Saving the Wild South by Georgann Eubanks
"There’s great urgency when it comes to saving threatened plants, and Saving the Wild South is an inspiring, journalistic overview of endangered and important species, with broad appeal for gardeners and conservationists."
“This beautiful book calls clearly to each of us, asking us to understand the native botanical treasures in the distinct geography of the American South. So many wrenching, poignant, important stories that I had not known fill this calm, sensible book, whose pages are bound together with vines, in whose pages wildflowers are pressed. Think of this book as an expedition to plants and stories you can scarcely believe exist. You will be changed by it.”
—Janisse Ray, author of Wild Spectacle: Seeking Wonders in a World Beyond Humans
“A big hurdle to instilling a greater appreciation of the environmental crises facing the world—climate change first among them—is getting our hands on engaging stories about how we know what we know about science. Georgann Eubanks, with the help of magnificent photographs by Donna Campbell, has solved that problem for twelve fascinating native plants under threat in the South. This book is just what we need to get folks more engaged.”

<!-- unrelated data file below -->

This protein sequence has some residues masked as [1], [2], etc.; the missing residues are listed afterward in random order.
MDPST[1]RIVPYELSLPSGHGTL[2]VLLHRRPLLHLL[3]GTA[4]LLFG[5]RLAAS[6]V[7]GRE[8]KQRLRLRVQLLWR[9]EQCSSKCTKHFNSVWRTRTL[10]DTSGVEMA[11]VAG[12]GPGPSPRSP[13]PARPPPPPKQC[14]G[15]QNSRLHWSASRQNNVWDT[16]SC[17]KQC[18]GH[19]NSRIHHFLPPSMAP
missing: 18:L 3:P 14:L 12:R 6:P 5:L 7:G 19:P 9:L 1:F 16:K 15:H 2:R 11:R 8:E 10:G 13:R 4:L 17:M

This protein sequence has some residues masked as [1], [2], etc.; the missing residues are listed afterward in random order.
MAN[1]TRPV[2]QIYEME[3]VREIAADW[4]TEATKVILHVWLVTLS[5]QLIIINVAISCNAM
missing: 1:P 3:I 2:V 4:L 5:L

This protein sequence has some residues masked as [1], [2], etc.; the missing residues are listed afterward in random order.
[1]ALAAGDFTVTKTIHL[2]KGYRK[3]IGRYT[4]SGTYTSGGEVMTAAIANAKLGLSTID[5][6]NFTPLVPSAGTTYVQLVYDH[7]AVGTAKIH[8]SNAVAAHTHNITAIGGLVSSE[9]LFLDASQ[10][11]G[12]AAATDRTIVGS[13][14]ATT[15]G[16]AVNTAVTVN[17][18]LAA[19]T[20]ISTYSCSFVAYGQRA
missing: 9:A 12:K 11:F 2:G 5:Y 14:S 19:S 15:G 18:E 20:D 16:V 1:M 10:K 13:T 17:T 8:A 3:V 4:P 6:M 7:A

—Holden Thorp, editor-in-chief of Science
The American South is famous for its astonishingly rich biodiversity. In this book, Georgann Eubanks takes a wondrous trek from Alabama to North Carolina to search out native plants that are endangered and wavering on the edge of erasure. Even as she reveals the intricate beauty and biology of the South’s plant life, she also shows how local development and global climate change are threatening many species, some of which have been graduated to the federal list of endangered species.
Why should we care, Eubanks asks, about North Carolina’s Yadkin River goldenrod, found only in one place on earth? Or the Alabama canebrake pitcher plant, a carnivorous marvel being decimated by criminal poaching and a booming black market? These plants, she argues, are important not only to the natural environment but also to southern identity, and she finds her inspiration in talking with the heroes—the botanists, advocates, and conservationists young and old—on a quest to save these green gifts of the South for future generations. These passionate plant lovers caution all of us not to take for granted the sensitive ecosystems that contribute to the region’s long-standing appeal, beauty, and character.
Georgann Eubanks is a writer and Emmy-winning documentarian. Her most recent book is The Month of Their Ripening: North Carolina Heritage Foods through the Year.